> > If I have correctly evaluated > > dy/dx to be = [4(x^3) + 2Ax + 4x(y^2) - By]
No. You must differentiate your equation w.r.t. x, treating y as a function of x applying the chain-rule correctly. You then end up with equation (*) and - if you want - equation (**) comes next. But you don't need it. Just set y' = 0 in (*) since you are only interested in extrema. Then you get the equation:
4(x^3) + 2Ax + 4x(y^2) - By = 0 as a necessary condition for y' = 0.
> > and if it is proper to set this then equal to zero > to give a new equation that could be merged with the original to get rid > of the cumbersome XY terms - then that i failed to do.
Multiply your new equation by x and add it to the original one, that gets rid of the xy-term. I get:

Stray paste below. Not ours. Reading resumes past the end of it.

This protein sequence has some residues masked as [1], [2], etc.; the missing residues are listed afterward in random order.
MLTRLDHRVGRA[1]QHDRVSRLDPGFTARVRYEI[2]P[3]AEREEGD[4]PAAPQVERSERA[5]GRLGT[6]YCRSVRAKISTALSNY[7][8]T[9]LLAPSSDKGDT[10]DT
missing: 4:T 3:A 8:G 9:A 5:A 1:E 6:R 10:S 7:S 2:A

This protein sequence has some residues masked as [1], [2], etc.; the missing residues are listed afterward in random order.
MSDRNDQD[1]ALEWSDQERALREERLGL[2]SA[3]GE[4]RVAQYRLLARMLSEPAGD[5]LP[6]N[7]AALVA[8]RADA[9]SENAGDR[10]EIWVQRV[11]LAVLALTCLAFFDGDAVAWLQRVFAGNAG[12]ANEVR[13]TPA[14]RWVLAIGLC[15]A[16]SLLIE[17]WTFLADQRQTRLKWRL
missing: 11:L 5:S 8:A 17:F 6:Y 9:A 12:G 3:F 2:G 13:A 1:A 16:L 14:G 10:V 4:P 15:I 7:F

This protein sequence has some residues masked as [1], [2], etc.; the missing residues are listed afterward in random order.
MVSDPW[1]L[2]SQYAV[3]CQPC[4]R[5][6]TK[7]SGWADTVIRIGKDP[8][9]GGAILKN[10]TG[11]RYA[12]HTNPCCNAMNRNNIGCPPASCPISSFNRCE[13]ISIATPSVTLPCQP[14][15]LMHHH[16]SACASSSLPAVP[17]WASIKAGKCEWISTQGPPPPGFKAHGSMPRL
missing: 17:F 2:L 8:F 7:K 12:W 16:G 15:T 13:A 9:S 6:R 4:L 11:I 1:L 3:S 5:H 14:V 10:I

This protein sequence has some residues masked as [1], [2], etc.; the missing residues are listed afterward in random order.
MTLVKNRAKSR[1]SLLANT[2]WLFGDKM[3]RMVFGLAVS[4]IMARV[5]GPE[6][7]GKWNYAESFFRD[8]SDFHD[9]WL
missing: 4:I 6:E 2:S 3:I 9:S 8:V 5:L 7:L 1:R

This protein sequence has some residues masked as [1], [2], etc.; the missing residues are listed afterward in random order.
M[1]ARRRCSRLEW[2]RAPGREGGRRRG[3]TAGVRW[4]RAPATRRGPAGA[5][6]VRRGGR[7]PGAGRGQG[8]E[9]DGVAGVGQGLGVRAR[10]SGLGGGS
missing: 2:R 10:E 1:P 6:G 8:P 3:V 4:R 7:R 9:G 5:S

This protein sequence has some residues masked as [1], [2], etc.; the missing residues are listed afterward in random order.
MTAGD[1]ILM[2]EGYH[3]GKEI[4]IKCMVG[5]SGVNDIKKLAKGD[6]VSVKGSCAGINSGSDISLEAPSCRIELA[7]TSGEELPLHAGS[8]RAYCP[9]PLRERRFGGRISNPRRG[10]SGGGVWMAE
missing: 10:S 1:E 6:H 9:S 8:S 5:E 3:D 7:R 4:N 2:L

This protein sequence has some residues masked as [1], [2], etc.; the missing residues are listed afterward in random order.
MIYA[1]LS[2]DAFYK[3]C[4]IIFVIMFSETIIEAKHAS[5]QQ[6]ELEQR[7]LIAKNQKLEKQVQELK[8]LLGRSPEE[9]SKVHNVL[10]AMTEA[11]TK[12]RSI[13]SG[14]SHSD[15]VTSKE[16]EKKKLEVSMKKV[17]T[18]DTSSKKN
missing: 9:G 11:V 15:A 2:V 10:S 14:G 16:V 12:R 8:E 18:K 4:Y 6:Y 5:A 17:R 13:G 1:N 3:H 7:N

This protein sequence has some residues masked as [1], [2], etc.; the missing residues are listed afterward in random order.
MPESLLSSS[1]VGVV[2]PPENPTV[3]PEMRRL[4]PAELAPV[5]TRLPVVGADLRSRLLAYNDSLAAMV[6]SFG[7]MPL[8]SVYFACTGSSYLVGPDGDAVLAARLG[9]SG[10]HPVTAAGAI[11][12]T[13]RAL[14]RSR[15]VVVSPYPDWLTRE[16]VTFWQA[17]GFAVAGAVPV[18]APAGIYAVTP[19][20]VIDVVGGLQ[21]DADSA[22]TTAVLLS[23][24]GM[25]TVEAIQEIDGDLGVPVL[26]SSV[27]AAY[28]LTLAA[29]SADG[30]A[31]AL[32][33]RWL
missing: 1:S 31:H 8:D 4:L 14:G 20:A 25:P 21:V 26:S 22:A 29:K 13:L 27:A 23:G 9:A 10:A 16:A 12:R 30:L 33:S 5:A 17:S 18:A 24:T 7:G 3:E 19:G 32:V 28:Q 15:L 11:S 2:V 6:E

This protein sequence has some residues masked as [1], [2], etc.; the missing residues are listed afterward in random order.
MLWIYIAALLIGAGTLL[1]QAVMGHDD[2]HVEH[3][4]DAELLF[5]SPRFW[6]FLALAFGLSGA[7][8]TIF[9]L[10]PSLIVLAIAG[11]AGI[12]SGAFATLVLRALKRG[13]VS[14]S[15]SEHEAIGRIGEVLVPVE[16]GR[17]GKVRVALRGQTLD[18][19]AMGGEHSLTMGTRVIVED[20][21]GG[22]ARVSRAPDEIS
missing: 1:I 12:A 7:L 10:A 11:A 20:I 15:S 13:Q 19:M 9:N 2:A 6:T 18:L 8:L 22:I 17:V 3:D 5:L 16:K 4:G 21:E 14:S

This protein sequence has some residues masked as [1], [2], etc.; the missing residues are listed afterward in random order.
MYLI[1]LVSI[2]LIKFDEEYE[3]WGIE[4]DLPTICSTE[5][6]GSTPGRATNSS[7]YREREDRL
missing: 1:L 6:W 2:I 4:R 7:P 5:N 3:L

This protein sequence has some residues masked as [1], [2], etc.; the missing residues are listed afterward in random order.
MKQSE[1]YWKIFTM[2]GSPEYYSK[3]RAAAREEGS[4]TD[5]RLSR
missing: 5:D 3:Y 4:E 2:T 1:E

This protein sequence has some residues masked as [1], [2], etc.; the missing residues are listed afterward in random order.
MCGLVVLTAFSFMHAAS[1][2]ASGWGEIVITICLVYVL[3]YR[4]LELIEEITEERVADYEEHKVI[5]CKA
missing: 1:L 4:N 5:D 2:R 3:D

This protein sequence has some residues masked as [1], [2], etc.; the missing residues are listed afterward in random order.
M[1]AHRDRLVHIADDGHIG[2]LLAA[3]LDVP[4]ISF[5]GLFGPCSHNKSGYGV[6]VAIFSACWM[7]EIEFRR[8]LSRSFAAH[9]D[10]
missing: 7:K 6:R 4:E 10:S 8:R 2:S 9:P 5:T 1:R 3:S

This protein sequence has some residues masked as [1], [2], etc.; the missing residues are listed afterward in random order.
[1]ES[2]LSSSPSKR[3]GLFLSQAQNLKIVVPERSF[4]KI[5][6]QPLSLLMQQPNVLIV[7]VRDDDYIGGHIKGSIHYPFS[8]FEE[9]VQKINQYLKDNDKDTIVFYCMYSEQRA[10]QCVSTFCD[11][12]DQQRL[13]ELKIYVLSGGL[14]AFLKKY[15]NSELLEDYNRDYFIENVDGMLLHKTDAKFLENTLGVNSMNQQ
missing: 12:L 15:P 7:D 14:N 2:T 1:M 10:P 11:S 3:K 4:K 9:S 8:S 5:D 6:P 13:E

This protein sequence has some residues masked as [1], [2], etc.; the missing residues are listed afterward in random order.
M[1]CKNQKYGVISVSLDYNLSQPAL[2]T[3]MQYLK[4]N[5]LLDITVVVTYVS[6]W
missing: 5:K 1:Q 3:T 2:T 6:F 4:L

(***) 5x^4 + y^4 + 3Ax^2 - Ay^2 + 6x^2y^2 + C = 0
> > I've tried completing squares etc but can not get rid of composite XY terms. > > If I could eliminate X and get a generalised Y-Only equation > then I could manage the rest.
Can you handle (***)? This is a quadratic equation in X=x^2 and Y=y^2.
> > Any help would be appreciated > > Mervyn Mc Crabbe >